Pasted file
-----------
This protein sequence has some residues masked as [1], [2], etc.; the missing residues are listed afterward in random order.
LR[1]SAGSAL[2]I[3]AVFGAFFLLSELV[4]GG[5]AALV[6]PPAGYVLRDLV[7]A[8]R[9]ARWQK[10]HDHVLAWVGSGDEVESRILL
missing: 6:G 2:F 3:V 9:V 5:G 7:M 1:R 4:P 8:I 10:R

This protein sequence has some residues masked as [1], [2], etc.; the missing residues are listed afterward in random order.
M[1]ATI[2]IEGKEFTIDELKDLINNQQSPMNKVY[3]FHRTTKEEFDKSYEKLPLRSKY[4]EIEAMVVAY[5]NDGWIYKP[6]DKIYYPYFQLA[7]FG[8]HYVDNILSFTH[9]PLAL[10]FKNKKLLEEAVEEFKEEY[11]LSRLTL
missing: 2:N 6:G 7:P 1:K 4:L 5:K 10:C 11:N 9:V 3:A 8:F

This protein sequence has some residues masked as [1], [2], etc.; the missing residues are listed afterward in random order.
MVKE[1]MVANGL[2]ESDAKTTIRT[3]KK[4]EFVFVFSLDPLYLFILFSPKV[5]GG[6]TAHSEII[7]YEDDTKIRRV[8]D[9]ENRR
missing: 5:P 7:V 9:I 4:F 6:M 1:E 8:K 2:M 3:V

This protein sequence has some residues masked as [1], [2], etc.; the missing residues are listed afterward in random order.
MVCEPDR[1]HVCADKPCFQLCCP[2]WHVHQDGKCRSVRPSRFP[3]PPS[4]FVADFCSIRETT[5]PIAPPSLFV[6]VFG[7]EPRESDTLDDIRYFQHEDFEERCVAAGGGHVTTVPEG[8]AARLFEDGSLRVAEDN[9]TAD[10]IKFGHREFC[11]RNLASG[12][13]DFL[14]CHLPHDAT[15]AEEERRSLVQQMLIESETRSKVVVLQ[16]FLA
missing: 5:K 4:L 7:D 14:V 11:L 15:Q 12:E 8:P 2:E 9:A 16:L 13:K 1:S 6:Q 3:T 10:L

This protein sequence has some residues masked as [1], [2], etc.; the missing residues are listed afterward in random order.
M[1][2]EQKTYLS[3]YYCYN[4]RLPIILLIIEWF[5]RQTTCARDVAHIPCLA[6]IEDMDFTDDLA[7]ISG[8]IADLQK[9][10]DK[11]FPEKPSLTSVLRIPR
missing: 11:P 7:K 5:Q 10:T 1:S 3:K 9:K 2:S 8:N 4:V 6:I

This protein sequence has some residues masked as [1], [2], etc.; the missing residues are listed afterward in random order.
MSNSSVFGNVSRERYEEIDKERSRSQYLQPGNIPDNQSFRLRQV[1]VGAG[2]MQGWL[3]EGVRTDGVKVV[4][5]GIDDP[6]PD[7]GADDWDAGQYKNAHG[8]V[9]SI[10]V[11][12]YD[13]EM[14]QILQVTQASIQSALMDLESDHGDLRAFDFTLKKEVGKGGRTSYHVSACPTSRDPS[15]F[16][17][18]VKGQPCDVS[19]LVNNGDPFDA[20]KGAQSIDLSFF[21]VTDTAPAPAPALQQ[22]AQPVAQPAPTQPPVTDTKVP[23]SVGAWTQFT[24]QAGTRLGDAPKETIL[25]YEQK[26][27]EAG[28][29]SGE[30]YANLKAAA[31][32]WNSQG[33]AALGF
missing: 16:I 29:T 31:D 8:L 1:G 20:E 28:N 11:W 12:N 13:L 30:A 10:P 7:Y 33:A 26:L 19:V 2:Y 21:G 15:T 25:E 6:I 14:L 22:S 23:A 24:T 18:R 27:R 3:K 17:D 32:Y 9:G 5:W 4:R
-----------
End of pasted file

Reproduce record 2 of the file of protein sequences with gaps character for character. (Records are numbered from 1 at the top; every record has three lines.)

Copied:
This protein sequence has some residues masked as [1], [2], etc.; the missing residues are listed afterward in random order.
M[1]ATI[2]IEGKEFTIDELKDLINNQQSPMNKVY[3]FHRTTKEEFDKSYEKLPLRSKY[4]EIEAMVVAY[5]NDGWIYKP[6]DKIYYPYFQLA[7]FG[8]HYVDNILSFTH[9]PLAL[10]FKNKKLLEEAVEEFKEEY[11]LSRLTL
missing: 2:N 6:G 7:P 1:K 4:L 5:K 10:C 11:N 9:V 3:A 8:F